Datura wrightii

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 Datura wrightii subsp. var.  Sacred Datura
Datura wrightii flower2.jpg
Habit: herbaceous
Height: to
Width: to
Height: 30 cm to 150 cm
Width: warning.png"" cannot be used as a page name in this wiki. to warning.png"" cannot be used as a page name in this wiki.
Lifespan: perennial
Poisonous: yes
Exposure: sun
Water: moderate, dry
Features: flowers, fragrance
Hidden fields, interally pass variables to right place
Minimum Temp: °Fwarning.png"°F" is not a number.
USDA Zones: to
Sunset Zones:
Flower features: purple, white
Solanaceae > Datura wrightii var. , Regel

Datura wrightii or Sacred Datura is the name of a poisonous perennial plant and ornamental flower of southwestern North America. It is sometimes used as a hallucinogen. Datura wrightii is classified as a deliriant and an anticholinergic.[1]

It is a vigorous herbaceous perennial[2] that grows 30 cm to 1.5 m tall and wide.[3] The leaves are broad and rounded at the base, tapering to a point, often with wavy margins. The flowers are the most striking feature, being sweetly fragrant white trumpets up to 20 cm (8 inches) long, often tinted purple, especially at the margin. There are five narrow points spaced symmetrically around the rim. It can bloom from April to October.[2] In clear weather, flowers open at nearly full dark and wither a few hours after sunrise the following morning; in cloudy weather, they may open earlier and last longer.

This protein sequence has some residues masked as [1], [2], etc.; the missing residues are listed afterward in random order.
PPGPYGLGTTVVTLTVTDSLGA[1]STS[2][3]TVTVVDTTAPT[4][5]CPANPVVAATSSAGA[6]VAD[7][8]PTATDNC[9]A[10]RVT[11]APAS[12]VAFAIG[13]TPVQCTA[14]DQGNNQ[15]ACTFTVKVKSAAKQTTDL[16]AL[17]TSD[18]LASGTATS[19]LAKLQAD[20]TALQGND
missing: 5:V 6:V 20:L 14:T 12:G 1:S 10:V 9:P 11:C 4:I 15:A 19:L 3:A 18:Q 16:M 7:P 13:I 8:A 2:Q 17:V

The seeds are borne in a spiny, globular capsule 3 to 4 cm in diameter, which opens when fully ripe.[2]

Datura wrightii is found in northern Mexico and the adjoining U. S. states, as far north as southern Utah, in open land with well-drained soils.[2] It is also commonly planted as an ornamental, especially in xeriscapes.


Main article: Datura#Toxicity

All parts of Datura plants contain dangerous levels of poison and may be fatal if ingested by humans or other animals, including livestock and pets. In some places it is prohibited to buy, sell or cultivate Datura plants.[4]



Pests and diseases




  1. Cecilia Garcia, James D. Adams (2005). Healing with medicinal plants of the west - cultural and scientific basis for their use. Abedus Press. ISBN 0-9763091-0-6. 
  2. 2.0 2.1 2.2 2.3 Arthur Cronquist, Arthur H. Holmgren, Noel H. Holmgren, James L. Reveal, Patricia K. Holmgren (1984). Intermountain Flora; Vascular Plants of the Intermountain West, U.S.A., vol. 4. Subclass Asteridae (except Asteraceae). The New York Botanical Garden. ISBN 0-231-04120-9. 
  3. Theodore F. Niehaus, Charles L. Ripper, and Virginia Savage (1984). A Field Guide to Southwestern and Texas Wildflowers. Houghton Mifflin Company. ISBN 0-395-36640-2. 
  4. Preissel, Ulrike; Hans-Georg Preissel (2002). Brugmansia and Datura: Angel's Trumpets and Thorn Apples. Buffalo, New York: Firefly Books. pp. 120–123. ISBN 1-55209-598-3. http://www.amazon.com/Brugmansia-Datura-Angels-Trumpets-Apples/dp/1552095584. 

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